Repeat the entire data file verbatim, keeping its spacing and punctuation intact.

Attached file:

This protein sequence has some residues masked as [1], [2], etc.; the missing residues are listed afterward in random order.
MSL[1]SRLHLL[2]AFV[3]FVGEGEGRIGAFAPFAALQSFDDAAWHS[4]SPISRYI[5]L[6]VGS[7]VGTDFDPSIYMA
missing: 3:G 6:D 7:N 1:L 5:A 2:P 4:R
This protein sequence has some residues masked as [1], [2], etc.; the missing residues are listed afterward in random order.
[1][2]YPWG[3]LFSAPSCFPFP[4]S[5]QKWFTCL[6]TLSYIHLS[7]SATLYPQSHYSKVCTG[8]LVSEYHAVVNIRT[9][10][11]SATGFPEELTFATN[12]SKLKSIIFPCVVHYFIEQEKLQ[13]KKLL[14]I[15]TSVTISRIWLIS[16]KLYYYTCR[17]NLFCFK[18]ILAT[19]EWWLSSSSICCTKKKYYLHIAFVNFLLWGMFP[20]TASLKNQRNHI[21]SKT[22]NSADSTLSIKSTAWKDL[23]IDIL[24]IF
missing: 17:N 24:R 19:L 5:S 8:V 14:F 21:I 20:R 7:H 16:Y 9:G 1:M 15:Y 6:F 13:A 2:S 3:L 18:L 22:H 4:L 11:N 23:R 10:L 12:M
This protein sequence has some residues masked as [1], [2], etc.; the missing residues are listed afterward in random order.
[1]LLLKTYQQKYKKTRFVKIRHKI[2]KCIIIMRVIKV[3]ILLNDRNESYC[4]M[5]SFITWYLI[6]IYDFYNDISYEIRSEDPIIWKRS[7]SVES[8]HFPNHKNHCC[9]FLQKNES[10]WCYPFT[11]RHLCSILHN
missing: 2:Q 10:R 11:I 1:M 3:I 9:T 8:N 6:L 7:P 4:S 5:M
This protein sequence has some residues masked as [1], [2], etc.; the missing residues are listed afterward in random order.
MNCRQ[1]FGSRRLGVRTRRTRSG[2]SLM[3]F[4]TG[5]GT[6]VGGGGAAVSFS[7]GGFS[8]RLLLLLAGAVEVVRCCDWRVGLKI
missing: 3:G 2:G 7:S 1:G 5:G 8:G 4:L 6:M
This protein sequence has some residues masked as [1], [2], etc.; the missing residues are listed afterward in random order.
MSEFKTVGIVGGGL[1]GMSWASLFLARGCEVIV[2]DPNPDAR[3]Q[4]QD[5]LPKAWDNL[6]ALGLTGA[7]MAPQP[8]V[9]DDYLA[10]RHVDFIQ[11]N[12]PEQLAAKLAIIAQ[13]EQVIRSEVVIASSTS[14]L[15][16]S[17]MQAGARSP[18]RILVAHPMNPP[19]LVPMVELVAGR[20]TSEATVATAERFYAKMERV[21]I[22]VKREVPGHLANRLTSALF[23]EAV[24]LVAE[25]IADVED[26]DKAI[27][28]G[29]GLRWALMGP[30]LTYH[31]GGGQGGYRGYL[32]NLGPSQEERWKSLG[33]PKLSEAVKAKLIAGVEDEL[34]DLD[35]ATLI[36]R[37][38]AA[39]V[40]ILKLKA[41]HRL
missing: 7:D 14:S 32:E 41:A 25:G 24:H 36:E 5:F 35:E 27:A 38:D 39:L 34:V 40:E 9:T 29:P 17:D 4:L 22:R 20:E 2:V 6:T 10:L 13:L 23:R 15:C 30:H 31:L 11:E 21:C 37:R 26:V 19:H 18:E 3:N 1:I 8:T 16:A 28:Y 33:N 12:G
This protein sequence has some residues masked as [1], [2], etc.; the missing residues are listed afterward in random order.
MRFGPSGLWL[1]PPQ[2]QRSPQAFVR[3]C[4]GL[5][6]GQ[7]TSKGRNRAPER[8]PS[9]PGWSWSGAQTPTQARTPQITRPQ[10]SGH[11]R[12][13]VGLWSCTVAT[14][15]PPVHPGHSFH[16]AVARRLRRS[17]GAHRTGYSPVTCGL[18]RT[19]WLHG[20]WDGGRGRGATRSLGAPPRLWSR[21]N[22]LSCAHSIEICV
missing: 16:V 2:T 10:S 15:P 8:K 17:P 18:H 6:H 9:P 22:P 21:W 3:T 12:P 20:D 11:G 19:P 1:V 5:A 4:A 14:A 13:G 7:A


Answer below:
This protein sequence has some residues masked as [1], [2], etc.; the missing residues are listed afterward in random order.
MSL[1]SRLHLL[2]AFV[3]FVGEGEGRIGAFAPFAALQSFDDAAWHS[4]SPISRYI[5]L[6]VGS[7]VGTDFDPSIYMA
missing: 3:G 6:D 7:N 1:L 5:A 2:P 4:R
This protein sequence has some residues masked as [1], [2], etc.; the missing residues are listed afterward in random order.
[1][2]YPWG[3]LFSAPSCFPFP[4]S[5]QKWFTCL[6]TLSYIHLS[7]SATLYPQSHYSKVCTG[8]LVSEYHAVVNIRT[9][10][11]SATGFPEELTFATN[12]SKLKSIIFPCVVHYFIEQEKLQ[13]KKLL[14]I[15]TSVTISRIWLIS[16]KLYYYTCR[17]NLFCFK[18]ILAT[19]EWWLSSSSICCTKKKYYLHIAFVNFLLWGMFP[20]TASLKNQRNHI[21]SKT[22]NSADSTLSIKSTAWKDL[23]IDIL[24]IF
missing: 17:N 24:R 19:L 5:S 8:V 14:F 21:I 20:R 7:H 16:Y 9:G 1:M 15:Y 6:F 13:A 2:S 3:L 18:L 22:H 4:L 11:N 23:R 10:L 12:M
This protein sequence has some residues masked as [1], [2], etc.; the missing residues are listed afterward in random order.
[1]LLLKTYQQKYKKTRFVKIRHKI[2]KCIIIMRVIKV[3]ILLNDRNESYC[4]M[5]SFITWYLI[6]IYDFYNDISYEIRSEDPIIWKRS[7]SVES[8]HFPNHKNHCC[9]FLQKNES[10]WCYPFT[11]RHLCSILHN
missing: 2:Q 10:R 11:I 1:M 3:I 9:T 8:N 6:L 7:P 4:S 5:M
This protein sequence has some residues masked as [1], [2], etc.; the missing residues are listed afterward in random order.
MNCRQ[1]FGSRRLGVRTRRTRSG[2]SLM[3]F[4]TG[5]GT[6]VGGGGAAVSFS[7]GGFS[8]RLLLLLAGAVEVVRCCDWRVGLKI
missing: 3:G 2:G 7:S 1:G 5:G 8:G 4:L 6:M
This protein sequence has some residues masked as [1], [2], etc.; the missing residues are listed afterward in random order.
MSEFKTVGIVGGGL[1]GMSWASLFLARGCEVIV[2]DPNPDAR[3]Q[4]QD[5]LPKAWDNL[6]ALGLTGA[7]MAPQP[8]V[9]DDYLA[10]RHVDFIQ[11]N[12]PEQLAAKLAIIAQ[13]EQVIRSEVVIASSTS[14]L[15][16]S[17]MQAGARSP[18]RILVAHPMNPP[19]LVPMVELVAGR[20]TSEATVATAERFYAKMERV[21]I[22]VKREVPGHLANRLTSALF[23]EAV[24]LVAE[25]IADVED[26]DKAI[27][28]G[29]GLRWALMGP[30]LTYH[31]GGGQGGYRGYL[32]NLGPSQEERWKSLG[33]PKLSEAVKAKLIAGVEDEL[34]DLD[35]ATLI[36]R[37][38]AA[39]V[40]ILKLKA[41]HRL
missing: 7:D 14:S 32:E 41:A 25:G 24:H 36:E 5:F 35:E 27:A 38:D 39:L 34:V 40:E 9:T 29:P 17:D 4:L 22:R 20:E 2:V 6:T 10:L 13:L 23:R 15:C 30:H 31:L 11:E 21:C 37:R 26:V 19:H 18:E 3:N 1:I 8:T 16:A 28:Y 33:N 12:G
This protein sequence has some residues masked as [1], [2], etc.; the missing residues are listed afterward in random order.
MRFGPSGLWL[1]PPQ[2]QRSPQAFVR[3]C[4]GL[5][6]GQ[7]TSKGRNRAPER[8]PS[9]PGWSWSGAQTPTQARTPQITRPQ[10]SGH[11]R[12][13]VGLWSCTVAT[14][15]PPVHPGHSFH[16]AVARRLRRS[17]GAHRTGYSPVTCGL[18]RT[19]WLHG[20]WDGGRGRGATRSLGAPPRLWSR[21]N[22]LSCAHSIEICV
missing: 16:V 2:T 10:S 15:P 8:K 17:P 18:H 6:H 9:P 22:P 21:W 3:T 12:P 20:D 11:G 19:P 1:V 5:A 4:A 14:A 13:G 7:A